General Motors was one of the first manufacturers to jump on the small-capacity turbocharged engine bandwagon. The result was the 1.4-liter powertrain found in the Encore to this day. It used to have an output of 138 or 153 horsepower in 2020 before Buick dropped the high-output variant for 2021. The more powerful engine is now back with 155 hp and it's the only engine option.
The 155-hp and 177-lb-ft 1.4-liter turbo mill is the only remaining option. While it may have been ground-breaking back in the day, it feels unrefined and harsh compared to the more recently developed four- and even three-cylinder turbocharged engines. This engine can be paired with either front- or all-wheel drive.
The only gearbox available is a six-speed automatic, which is also a generation behind. At least it doesn't feel its age as it works its way through the gears smoothly, quickly, and efficiently. It can be slow to react in certain situations, but it's nowhere near terrible. Factor in the weight of the little crossover SUV and you end up with a relatively poor power to weight ratio, resulting in lackluster performance. It takes the Encore roughly nine seconds to do the 0-60 mph benchmark sprint, which is pretty poor when you compare it to something more modern like the Hyundai Kona, which manages the same trial in less than seven seconds with its available turbocharged engine. The Encore has no towing capacity rating.
The Buick's power output is fine for the segment. A base Hyundai Kona, for example, offers 147 hp. The 1.5-liter turbocharged triple as used in certain Mini and BMW models makes even less power, rated at 134 hp. With the 155 horsepower it has on tap, the Encore struggles a little to get up to speed in town and even more on the highway. If you want to pass slower-moving traffic, you better make sure that you have enough room to do so.
There are two main problems here, and the six-speed automatic transmission isn't one of them, even if it's not as responsive as some of the newer offerings out there. The main issue is that the power is only available high up in the rev range, so you constantly have to push the car hard to make any sort of reasonable progress. The second problem is the weight. Manufacturers have realized that having a small capacity turbocharged engine simply isn't enough - they need to cut the weight as well, which is why a more modern Kona weighs a whole large passenger less than an Encore. Unfortunately, this is an inherent problem that can only be fixed by designing an entirely new model from scratch.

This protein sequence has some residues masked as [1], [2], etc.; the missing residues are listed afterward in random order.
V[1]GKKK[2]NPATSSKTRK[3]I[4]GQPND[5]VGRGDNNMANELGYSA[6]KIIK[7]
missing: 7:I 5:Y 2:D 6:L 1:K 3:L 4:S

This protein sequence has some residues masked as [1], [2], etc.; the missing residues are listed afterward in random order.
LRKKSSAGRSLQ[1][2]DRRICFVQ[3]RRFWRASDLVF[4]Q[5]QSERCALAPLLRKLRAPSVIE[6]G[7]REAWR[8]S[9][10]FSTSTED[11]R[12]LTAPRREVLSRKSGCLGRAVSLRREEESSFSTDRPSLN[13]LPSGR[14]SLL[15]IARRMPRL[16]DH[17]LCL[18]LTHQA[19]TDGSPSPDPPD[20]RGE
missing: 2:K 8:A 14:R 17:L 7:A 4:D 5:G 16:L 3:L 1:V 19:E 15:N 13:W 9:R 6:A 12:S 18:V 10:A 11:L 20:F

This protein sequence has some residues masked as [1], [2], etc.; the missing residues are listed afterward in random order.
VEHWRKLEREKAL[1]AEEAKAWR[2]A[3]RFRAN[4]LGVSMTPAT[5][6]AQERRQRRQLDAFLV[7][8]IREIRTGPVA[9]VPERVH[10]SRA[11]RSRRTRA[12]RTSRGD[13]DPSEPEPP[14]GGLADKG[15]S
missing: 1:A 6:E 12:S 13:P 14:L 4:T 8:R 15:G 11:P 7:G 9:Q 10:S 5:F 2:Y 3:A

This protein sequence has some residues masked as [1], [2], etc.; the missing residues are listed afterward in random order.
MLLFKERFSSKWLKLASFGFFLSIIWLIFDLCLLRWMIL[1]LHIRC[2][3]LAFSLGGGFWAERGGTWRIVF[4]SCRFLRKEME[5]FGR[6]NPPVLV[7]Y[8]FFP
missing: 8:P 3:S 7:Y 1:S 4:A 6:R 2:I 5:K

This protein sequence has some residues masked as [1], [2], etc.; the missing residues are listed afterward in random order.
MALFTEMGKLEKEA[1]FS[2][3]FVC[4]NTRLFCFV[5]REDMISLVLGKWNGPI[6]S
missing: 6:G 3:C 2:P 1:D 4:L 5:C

|Buick Encore Trims||Buick Encore Engines||Buick Encore Horsepower||Buick Encore Transmissions||Buick Encore Drivetrains||Buick Encore MPG/MPGE|
|Preferred||1.4L Turbo Inline-4 Gas||155 hp @ 5600 rpm||6-Speed Automatic||AWD|
|26 MPG |
The 1.4-liter engine is starting to show its age in terms of performance, and while an engine this small will never be a gas-guzzler, it fails to achieve the economy figures of several rivals. The FWD model's gas mileage figures are rated at 24/32/27 mpg across the city/highway/combined cycles. The AWD model manages 23/30/26 mpg. The FWD Honda HR-V achieves 28/34/30 and 27/31/29 in the AWD specification. This is mostly due to its CVT transmission. The same is true of the Kia Soul equipped with a CVT transmission, which achieves best figures of 29/35/31. This is more proof of how the game has moved on, as CVT transmissions are quickly becoming the norm in subcompact crossovers. Even the base Mazda CX-3 with a regular automatic and a bigger 2.0-liter engine is more efficient with figures of 29/34/31 mpg.
The Encore has a 14-gallon tank, which allows for 378 miles between refills for the FWD version. As it's an older engine, the Buick still happily runs on standard unleaded.
|Buick Encore Trims||Preferred|
|Buick Encore Fuel Economy (Cty/Hwy)||23/30|